What do you suggest to make interest rate affordable to businesses?

Interest rate cannot be affordable for businesses if there is a lot of inflation. So, the government must avoid excessive spending on salary and recurrent expenditures. They should spend more on capital projects. That is what creates economic growth, and hopefully that will bring down inflation, and also interest rate can also come down.

What are the challenges that makes banks shy away from lending to Small and Medium Scales Enterprises, SMEs?

Let me tell you, we have a fundamental misconception in this country, banks in most countries of the world have short term lending and risk arising. Most private capital that comes in to fund SMEs is venture capital or private equity, those are ‘patient’ capital. They wait for some times, but they will have equity in the business.

I have recommended that we should establish a public-private partnership private equity and venture capital fund to support job creation through access to entrepreneurship capital. This fund should be established with not less than N500 billion, with contributions from the federal government and private sectors funders, and be run on a for-profit basis as a private company by private sector managers. Mutual accountabilities must be established between the government and private sector partners, and for the operating entity.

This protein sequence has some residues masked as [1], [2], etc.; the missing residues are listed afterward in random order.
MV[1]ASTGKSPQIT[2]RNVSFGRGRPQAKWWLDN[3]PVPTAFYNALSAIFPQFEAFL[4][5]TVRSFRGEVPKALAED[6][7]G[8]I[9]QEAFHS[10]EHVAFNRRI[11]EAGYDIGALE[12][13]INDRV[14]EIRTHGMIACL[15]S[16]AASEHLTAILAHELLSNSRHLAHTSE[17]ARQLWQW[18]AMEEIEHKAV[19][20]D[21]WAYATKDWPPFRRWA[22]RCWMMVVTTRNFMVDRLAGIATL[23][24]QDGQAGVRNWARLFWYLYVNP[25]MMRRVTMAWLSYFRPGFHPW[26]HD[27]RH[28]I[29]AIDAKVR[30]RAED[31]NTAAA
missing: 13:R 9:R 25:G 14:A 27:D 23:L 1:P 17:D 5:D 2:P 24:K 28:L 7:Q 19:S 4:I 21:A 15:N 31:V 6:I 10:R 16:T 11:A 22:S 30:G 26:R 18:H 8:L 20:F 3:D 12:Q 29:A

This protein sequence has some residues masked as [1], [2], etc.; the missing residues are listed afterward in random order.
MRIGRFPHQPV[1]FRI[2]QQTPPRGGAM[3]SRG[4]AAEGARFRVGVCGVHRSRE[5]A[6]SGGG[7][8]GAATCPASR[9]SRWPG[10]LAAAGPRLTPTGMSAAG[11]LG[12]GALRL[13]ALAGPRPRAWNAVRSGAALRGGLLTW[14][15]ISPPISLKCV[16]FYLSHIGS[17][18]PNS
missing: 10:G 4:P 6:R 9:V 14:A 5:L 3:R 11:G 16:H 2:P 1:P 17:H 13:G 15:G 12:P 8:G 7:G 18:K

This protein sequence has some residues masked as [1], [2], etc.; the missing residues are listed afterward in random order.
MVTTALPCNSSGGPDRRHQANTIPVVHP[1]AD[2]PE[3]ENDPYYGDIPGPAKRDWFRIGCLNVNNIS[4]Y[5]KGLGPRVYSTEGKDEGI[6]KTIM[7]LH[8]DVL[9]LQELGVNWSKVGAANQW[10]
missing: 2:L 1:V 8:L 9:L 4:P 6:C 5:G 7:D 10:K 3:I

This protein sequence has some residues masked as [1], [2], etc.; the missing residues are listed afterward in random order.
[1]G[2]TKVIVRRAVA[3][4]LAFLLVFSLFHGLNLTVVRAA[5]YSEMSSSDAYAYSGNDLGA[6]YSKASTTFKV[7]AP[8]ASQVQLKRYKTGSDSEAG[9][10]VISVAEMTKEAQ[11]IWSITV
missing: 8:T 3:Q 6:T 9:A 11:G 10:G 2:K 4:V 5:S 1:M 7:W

Why are most banks still making so much profit even when the economy was in recession?

Well, I think you can ask the banks themselves, I’m not a spokesman for the banks, or do you want the banks to go belly up? That could also create problems on its own. Maybe there are excessive bank charges, that needs to be looked at but, we don’t want the banks to fail too.

What do you recommend to improve Nigeria’s attractiveness to Foreign Direct Investments, FDIs?

If you look at FDI in Nigeria, you will find that, FDI in Nigeria has decreased by 75 percent between 2014 and now. What determines FDI is the perception of the business community, both domestic and global. International investor’s perception of governance and economic policy matters.

If the foreign investors feel that the Central Bank of Nigeria is not independent, is being controlled by the government, it will not give them confidence, if the foreign investors feel that the policies that are being made, are realistic in terms of their ability to create an enabling environment for them, they will not bring their money.

There is need to really overhaul economic policies in Nigeria. It’s too short-term. We should think a little bit long term and put in place the necessary policies manned by competent people, people that the foreign investors can look at and say yes we have confidence in these people. These are the things that attract foreign investment into developing countries.

What other recommendation do you think the federal government needs to put in place to ensure sound economic management?

Nigeria’s economic management should be overhauled. The president should establish a full time council of economic advisers, headed by a chairman that will serve as Chief Economic Adviser, that researches and monitors the economy 24/7 and advises the president on actions to take to enhance economic growth.

This council, composed of five or six members, should be Nigeria’s economic team. Minister holding economic portfolios should not be members of this team; rather they should focus on execution and the achievement of target set by the president, as advised by the Council of Economic Advisers.

The council’s members should have expertise in the main areas of economic growth targets or policies such as fiscal policy, industrial policy, trade policy, energy economics, and economic history, economic philosophy and political economy.